The Homestead Pinafore (Mennonite treasures)

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Over two years ago a fellow blogger, Eileen, and I sewed aprons for one another and sent them across the country to each other.  I made her a half apron with beautiful fabric with a chicken towel sewed on as pockets.  She sent me a Mennonite style apron since she lives near a large community.  She wanted to make me something that I wouldn’t have and indeed this apron was a great gift to me and one that I have never seen replicated.

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It reminds me of the pinafore on the front of Raggedy Ann’s dress and pinafores were always a pretty accessory to the occasional dress I had growing up.  I wondered what the difference was between a pinafore and an apron.  A pinafore comes from “pin a fore” or pin the apron to the front of the dress such as the Amish do.  Then it came to be understood as an apron that had two arm holes and covered a large part of the dress.  It turns out a pinafore is another form of an apron.  So, I naturally love it.

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I’ve touted it before, aprons are an important accessory for any farmgirl.  They can make an ordinary outfit look different every time one wears it.  They keep one’s dress clean so one doesn’t have to do laundry as often (yea!).  There are pockets so that one can find their keys, pocket knife, tissue, phone, gardening trowel, small toys, clothes pins, and eggs from the coop.  (Just remember to take the eggs out when you get in to the house!)

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I probably strike folks as a bit different with my long skirts and aprons but fashion should hint at one’s personality and passions, not on what companies want to sell that season.  I get many compliments about my aprons from adults and I overhear young people whispering to their friends that they love the way I dress.  Yesterday at the farmer’s market a vendor said that she had seen more people with aprons on.  Fabulous!

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My beautiful apron that Eileen had given me had seen child’s tears, gardening dirt, held a dying chicken, was stained with goat placenta, had been covered in flour, had been worn around our homestead, then to our new temporary one, to now.  I asked Eileen if she would sew me a few more.  Apparently Eileen hates to sew.  She had a solution though!  I sent an extremely fair price to her to give her Mennonite neighbor who had loaned her the pattern in the first place and her daughters made me five of the most beautiful aprons/pinafores I have ever seen.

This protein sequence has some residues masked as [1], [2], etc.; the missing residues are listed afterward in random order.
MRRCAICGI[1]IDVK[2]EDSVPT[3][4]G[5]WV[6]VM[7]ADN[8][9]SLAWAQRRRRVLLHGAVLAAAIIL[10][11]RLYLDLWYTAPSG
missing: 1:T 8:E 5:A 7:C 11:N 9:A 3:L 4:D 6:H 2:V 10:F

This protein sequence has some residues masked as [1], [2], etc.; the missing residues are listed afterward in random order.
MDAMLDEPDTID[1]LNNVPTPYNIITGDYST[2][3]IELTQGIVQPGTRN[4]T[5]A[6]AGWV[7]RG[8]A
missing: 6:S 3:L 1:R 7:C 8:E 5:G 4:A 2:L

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A gift beyond measure.  I cannot wait to wear them on my next homestead! (and today….I’ll wear one today!)

4 Comments Add yours

  1. aumcchildren says:

    I’m glad you liked them so much. When she first showed them to me I was just in aww and wanted to keep them so bad! I have yet to see that particular pattern even in the Amish and Mennonite communities around me so it must be something handed down just from that family. I’m sure they will last much longer than the one I made you. These are actually sewn correctly with a serger machine as well lol. I do hate to sew..it’s pretty much the only homestead thing I hate to do. I guess that’s why homesteaders find like minded people and barter.. I’ll gladly do anything else others hate, if they can do my sewing!! Happy Homesteading my dear and enjoy your Mennonite Treasures!

    1. Farmgirl says:

      Eileen, thank you so much.

  2. juliepullum says:

    I do love a pinny! They look lovely and have brightened your day so it’s all good

    1. Farmgirl says:

      I love that name for them! Pinny. I do love them!

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